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Historical perspective on diameter-limit cutting in northeastern forestsAuthor(s): Matthew J. Kelty; Anthony W. D'Amato; Anthony W. D'Amato
Source: In: Kenefic, Laura S.; Nyland, Ralph D. eds. Proceedings of the conference on diameter-limit cutting in northeastern forests; 2005 May 23-24; Amherst, MA. Gen. Tech. Rep. NE-342. Newtown Square, PA: U.S. Department of Agriculture, Forest Service, Northeastern Research Station: 3-15.
Publication Series: General Technical Report (GTR)
Station: Northeastern Research Station
PDF: Download Publication (1.18 MB)
DescriptionThe use of diameter-limit cutting and high-grading is currently a concern for long-term sustainability of forests in the Northeastern United States and surrounding areas. This paper reviews historical information about the kinds of harvesting used in this region from 1620 to 1950, to provide a context for current discussions. Throughout this period, most timber harvests removed all trees that were in demand and that could be transported. Thus, nearly all harvests consisted of some type of diameterlimit cut, but the minimum diameter and the desired species varied so much that the harvests ranged from light partial cuts to nearly complete clearcuts. A period of widespread clearcutting from 1850 to 1920 to support the industrialization of the region created opposition to this practice, which resulted in attempts to shift most harvesting to some form of partial cutting. Thus, selection cutting (which often in practice was simply diameter-limit cutting or high-grading) became the method promoted by forest managers and silvicultural researchers for most forests in the early twentieth century.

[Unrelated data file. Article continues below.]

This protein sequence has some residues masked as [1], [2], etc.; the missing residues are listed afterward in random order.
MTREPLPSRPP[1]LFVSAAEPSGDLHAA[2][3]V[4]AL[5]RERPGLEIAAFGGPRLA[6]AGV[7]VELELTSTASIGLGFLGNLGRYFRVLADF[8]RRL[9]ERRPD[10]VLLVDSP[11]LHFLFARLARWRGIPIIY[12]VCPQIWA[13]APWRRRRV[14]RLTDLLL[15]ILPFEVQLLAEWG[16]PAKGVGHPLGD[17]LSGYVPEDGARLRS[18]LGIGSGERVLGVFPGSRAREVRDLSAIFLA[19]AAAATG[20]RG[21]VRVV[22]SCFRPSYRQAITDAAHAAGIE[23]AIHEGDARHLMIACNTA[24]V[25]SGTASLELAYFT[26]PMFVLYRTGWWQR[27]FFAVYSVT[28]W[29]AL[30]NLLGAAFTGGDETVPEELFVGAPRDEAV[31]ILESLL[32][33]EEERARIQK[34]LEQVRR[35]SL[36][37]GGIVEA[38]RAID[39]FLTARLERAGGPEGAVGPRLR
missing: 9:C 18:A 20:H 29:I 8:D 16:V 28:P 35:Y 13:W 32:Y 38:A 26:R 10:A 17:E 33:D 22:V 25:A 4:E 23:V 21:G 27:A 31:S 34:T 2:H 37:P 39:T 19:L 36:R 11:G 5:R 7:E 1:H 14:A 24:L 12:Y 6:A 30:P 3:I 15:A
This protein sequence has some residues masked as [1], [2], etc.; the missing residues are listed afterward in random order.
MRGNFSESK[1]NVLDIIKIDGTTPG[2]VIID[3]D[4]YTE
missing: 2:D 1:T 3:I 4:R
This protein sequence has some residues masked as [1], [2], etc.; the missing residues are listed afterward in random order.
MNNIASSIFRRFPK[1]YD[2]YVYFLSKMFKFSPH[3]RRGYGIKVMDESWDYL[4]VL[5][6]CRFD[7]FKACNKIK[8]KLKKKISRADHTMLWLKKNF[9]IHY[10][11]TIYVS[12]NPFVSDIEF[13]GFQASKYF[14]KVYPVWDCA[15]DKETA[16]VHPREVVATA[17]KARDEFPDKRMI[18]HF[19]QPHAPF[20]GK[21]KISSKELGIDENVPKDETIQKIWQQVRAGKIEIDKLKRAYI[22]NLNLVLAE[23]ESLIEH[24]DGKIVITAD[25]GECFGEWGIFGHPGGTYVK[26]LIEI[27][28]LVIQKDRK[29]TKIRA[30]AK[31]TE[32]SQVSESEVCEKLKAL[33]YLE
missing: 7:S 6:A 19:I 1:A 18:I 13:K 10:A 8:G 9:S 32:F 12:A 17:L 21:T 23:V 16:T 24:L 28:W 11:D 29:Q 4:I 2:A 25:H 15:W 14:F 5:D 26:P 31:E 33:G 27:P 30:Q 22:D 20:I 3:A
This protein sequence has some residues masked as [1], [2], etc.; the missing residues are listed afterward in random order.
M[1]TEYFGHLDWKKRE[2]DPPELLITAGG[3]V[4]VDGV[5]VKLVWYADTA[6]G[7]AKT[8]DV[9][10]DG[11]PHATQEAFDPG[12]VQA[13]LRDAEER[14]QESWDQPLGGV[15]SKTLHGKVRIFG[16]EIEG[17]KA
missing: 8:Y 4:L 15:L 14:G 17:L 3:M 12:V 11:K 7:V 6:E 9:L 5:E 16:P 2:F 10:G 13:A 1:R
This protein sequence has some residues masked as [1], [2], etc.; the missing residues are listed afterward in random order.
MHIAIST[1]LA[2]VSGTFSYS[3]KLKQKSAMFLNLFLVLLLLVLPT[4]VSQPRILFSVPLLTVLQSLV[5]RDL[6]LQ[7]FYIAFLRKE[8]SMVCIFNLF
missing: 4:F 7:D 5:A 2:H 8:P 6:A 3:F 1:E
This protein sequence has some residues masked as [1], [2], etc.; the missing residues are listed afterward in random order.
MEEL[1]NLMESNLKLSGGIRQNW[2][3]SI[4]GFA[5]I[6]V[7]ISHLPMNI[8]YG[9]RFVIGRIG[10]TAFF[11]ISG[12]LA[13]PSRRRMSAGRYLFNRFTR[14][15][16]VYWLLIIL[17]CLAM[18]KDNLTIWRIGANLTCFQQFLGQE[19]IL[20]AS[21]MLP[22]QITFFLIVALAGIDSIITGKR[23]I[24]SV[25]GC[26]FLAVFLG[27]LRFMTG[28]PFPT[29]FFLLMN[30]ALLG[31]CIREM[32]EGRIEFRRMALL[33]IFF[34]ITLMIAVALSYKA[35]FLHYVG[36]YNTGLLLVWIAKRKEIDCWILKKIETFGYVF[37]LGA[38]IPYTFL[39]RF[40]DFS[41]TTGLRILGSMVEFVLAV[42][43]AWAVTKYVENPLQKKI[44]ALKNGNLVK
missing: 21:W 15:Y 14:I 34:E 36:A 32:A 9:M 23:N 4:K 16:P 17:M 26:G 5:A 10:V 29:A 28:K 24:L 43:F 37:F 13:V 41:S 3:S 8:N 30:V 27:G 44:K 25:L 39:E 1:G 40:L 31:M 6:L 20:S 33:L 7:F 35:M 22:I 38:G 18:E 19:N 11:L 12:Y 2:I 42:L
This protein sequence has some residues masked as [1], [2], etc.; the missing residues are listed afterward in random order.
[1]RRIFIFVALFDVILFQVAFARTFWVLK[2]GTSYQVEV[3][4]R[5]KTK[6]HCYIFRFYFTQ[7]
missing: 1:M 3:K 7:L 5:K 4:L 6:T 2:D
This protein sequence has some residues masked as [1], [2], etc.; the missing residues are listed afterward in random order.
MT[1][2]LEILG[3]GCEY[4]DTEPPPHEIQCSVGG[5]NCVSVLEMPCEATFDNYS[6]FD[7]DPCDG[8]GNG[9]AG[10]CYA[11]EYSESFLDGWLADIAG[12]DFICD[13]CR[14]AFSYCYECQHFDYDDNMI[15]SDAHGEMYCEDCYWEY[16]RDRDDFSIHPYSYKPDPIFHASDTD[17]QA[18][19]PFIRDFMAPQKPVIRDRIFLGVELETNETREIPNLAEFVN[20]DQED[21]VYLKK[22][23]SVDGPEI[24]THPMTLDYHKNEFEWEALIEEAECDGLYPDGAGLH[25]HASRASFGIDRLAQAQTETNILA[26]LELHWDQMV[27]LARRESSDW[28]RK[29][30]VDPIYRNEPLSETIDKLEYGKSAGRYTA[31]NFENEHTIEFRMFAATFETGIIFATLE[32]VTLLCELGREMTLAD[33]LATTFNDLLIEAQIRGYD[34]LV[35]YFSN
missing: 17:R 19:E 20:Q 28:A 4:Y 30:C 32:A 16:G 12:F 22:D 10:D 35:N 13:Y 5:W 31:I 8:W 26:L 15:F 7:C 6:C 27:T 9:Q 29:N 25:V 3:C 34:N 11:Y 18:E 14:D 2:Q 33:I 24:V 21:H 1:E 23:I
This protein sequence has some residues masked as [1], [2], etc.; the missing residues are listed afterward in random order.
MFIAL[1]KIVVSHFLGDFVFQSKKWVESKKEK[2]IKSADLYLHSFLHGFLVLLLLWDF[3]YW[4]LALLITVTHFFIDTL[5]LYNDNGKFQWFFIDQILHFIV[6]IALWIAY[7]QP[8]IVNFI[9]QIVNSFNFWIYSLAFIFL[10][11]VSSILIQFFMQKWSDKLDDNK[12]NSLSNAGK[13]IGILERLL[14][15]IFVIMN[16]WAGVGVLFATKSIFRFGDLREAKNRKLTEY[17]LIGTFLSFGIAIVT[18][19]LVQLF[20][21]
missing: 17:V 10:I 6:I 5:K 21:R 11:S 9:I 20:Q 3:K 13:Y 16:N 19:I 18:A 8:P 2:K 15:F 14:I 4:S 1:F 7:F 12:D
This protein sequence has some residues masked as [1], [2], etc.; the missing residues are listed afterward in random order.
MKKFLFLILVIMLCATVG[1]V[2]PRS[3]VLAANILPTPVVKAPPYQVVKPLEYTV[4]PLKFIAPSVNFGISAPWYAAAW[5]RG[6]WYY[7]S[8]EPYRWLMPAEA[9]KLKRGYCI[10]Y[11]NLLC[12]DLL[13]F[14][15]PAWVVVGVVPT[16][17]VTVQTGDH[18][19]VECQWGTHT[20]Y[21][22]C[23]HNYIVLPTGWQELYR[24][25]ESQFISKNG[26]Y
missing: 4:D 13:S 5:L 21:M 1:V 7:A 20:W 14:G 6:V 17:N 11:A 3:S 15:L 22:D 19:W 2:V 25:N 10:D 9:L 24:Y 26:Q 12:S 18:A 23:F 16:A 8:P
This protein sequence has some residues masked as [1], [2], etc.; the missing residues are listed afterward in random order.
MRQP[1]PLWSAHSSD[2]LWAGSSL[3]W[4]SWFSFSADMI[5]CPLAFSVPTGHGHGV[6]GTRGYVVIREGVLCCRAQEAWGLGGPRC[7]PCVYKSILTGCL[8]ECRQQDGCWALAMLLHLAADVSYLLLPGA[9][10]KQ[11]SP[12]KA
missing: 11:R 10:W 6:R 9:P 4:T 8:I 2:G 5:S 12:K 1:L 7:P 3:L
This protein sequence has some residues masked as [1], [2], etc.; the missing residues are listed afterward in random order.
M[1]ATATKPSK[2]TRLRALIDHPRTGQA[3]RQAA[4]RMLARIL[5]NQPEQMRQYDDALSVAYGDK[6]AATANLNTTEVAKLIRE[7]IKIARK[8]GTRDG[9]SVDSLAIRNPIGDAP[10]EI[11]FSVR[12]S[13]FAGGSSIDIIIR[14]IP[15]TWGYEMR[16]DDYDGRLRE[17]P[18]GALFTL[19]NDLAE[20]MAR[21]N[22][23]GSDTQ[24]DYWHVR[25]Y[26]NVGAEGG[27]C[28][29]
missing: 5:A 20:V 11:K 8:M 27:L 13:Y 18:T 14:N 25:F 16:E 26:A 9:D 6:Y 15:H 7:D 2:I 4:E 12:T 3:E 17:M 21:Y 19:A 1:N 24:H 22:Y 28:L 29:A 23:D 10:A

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CitationKelty, Matthew J.; D''Amato, Anthony W. 2006. Historical perspective on diameter-limit cutting in northeastern forests. In: Kenefic, Laura S.; Nyland, Ralph D. eds. Proceedings of the conference on diameter-limit cutting in northeastern forests; 2005 May 23-24; Amherst, MA. Gen. Tech. Rep. NE-342. Newtown Square, PA: U.S. Department of Agriculture, Forest Service, Northeastern Research Station: 3-15.
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